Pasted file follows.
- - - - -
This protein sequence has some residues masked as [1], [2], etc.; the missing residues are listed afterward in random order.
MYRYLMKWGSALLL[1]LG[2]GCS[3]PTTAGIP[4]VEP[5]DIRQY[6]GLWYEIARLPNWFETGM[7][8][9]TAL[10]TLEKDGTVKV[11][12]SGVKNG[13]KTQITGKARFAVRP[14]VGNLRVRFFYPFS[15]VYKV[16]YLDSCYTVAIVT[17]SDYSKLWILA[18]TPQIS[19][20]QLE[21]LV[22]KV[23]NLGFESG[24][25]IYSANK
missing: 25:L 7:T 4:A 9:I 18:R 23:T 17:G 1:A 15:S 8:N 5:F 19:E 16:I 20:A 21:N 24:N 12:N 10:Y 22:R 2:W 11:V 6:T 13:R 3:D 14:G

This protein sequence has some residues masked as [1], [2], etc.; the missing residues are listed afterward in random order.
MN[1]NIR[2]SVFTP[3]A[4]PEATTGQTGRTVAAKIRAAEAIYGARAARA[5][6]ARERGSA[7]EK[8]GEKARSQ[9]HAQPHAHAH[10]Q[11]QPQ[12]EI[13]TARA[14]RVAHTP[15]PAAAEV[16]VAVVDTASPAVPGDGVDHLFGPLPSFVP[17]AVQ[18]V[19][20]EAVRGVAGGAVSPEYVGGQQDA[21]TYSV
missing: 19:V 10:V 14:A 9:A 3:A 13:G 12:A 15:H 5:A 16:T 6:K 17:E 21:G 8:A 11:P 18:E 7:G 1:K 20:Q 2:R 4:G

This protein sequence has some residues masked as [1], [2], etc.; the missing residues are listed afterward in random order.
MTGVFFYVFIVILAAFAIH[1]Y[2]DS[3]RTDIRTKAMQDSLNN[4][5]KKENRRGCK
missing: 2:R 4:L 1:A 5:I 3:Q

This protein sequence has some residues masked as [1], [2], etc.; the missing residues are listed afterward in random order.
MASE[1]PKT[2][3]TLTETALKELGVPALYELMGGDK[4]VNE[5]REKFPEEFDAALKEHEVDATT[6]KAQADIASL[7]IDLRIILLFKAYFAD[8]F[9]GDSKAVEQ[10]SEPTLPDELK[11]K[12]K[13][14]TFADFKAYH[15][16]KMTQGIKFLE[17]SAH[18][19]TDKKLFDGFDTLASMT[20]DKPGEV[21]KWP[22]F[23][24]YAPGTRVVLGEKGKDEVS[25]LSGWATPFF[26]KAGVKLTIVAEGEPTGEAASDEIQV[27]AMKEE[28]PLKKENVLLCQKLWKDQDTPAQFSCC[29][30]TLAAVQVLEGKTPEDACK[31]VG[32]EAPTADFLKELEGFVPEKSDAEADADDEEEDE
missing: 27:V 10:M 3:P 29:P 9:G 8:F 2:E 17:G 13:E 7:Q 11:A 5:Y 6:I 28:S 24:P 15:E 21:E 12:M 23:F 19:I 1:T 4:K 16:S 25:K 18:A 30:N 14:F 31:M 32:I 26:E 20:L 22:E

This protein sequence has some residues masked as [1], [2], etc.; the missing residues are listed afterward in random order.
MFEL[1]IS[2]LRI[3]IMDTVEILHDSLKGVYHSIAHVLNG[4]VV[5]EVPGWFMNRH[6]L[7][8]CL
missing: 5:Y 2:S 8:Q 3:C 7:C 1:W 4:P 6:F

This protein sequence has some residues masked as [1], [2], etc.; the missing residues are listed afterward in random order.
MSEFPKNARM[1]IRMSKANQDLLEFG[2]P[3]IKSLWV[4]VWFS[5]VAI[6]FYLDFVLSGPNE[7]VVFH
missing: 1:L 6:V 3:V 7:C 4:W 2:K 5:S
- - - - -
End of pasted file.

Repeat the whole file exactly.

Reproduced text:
This protein sequence has some residues masked as [1], [2], etc.; the missing residues are listed afterward in random order.
MYRYLMKWGSALLL[1]LG[2]GCS[3]PTTAGIP[4]VEP[5]DIRQY[6]GLWYEIARLPNWFETGM[7][8][9]TAL[10]TLEKDGTVKV[11][12]SGVKNG[13]KTQITGKARFAVRP[14]VGNLRVRFFYPFS[15]VYKV[16]YLDSCYTVAIVT[17]SDYSKLWILA[18]TPQIS[19][20]QLE[21]LV[22]KV[23]NLGFESG[24][25]IYSANK
missing: 25:L 7:T 4:A 9:I 18:R 23:T 17:G 1:A 15:S 8:N 5:F 19:E 16:I 20:A 21:N 24:N 12:N 10:Y 22:R 2:W 11:V 6:T 13:R 3:D 14:G

This protein sequence has some residues masked as [1], [2], etc.; the missing residues are listed afterward in random order.
MN[1]NIR[2]SVFTP[3]A[4]PEATTGQTGRTVAAKIRAAEAIYGARAARA[5][6]ARERGSA[7]EK[8]GEKARSQ[9]HAQPHAHAH[10]Q[11]QPQ[12]EI[13]TARA[14]RVAHTP[15]PAAAEV[16]VAVVDTASPAVPGDGVDHLFGPLPSFVP[17]AVQ[18]V[19][20]EAVRGVAGGAVSPEYVGGQQDA[21]TYSV
missing: 19:V 10:V 14:A 9:A 3:A 13:G 12:A 15:H 5:A 16:T 6:K 17:E 21:G 8:A 11:P 18:E 7:G 1:K 20:Q 2:R 4:G

This protein sequence has some residues masked as [1], [2], etc.; the missing residues are listed afterward in random order.
MTGVFFYVFIVILAAFAIH[1]Y[2]DS[3]RTDIRTKAMQDSLNN[4][5]KKENRRGCK
missing: 2:R 4:L 1:A 5:I 3:Q

This protein sequence has some residues masked as [1], [2], etc.; the missing residues are listed afterward in random order.
MASE[1]PKT[2][3]TLTETALKELGVPALYELMGGDK[4]VNE[5]REKFPEEFDAALKEHEVDATT[6]KAQADIASL[7]IDLRIILLFKAYFAD[8]F[9]GDSKAVEQ[10]SEPTLPDELK[11]K[12]K[13][14]TFADFKAYH[15][16]KMTQGIKFLE[17]SAH[18][19]TDKKLFDGFDTLASMT[20]DKPGEV[21]KWP[22]F[23][24]YAPGTRVVLGEKGKDEVS[25]LSGWATPFF[26]KAGVKLTIVAEGEPTGEAASDEIQV[27]AMKEE[28]PLKKENVLLCQKLWKDQDTPAQFSCC[29][30]TLAAVQVLEGKTPEDACK[31]VG[32]EAPTADFLKELEGFVPEKSDAEADADDEEEDE
missing: 27:V 10:M 3:P 29:P 9:G 8:F 2:E 17:G 13:E 7:Q 11:A 5:Y 6:I 28:S 24:P 15:E 21:E 12:M 23:F 19:I 1:T 4:K 16:S 25:K 18:A 30:N 14:F 31:M 32:I 26:E 20:L 22:E

This protein sequence has some residues masked as [1], [2], etc.; the missing residues are listed afterward in random order.
MFEL[1]IS[2]LRI[3]IMDTVEILHDSLKGVYHSIAHVLNG[4]VV[5]EVPGWFMNRH[6]L[7][8]CL
missing: 5:Y 2:S 8:Q 3:C 7:C 1:W 4:P 6:F

This protein sequence has some residues masked as [1], [2], etc.; the missing residues are listed afterward in random order.
MSEFPKNARM[1]IRMSKANQDLLEFG[2]P[3]IKSLWV[4]VWFS[5]VAI[6]FYLDFVLSGPNE[7]VVFH
missing: 1:L 6:V 3:V 7:C 4:W 2:K 5:S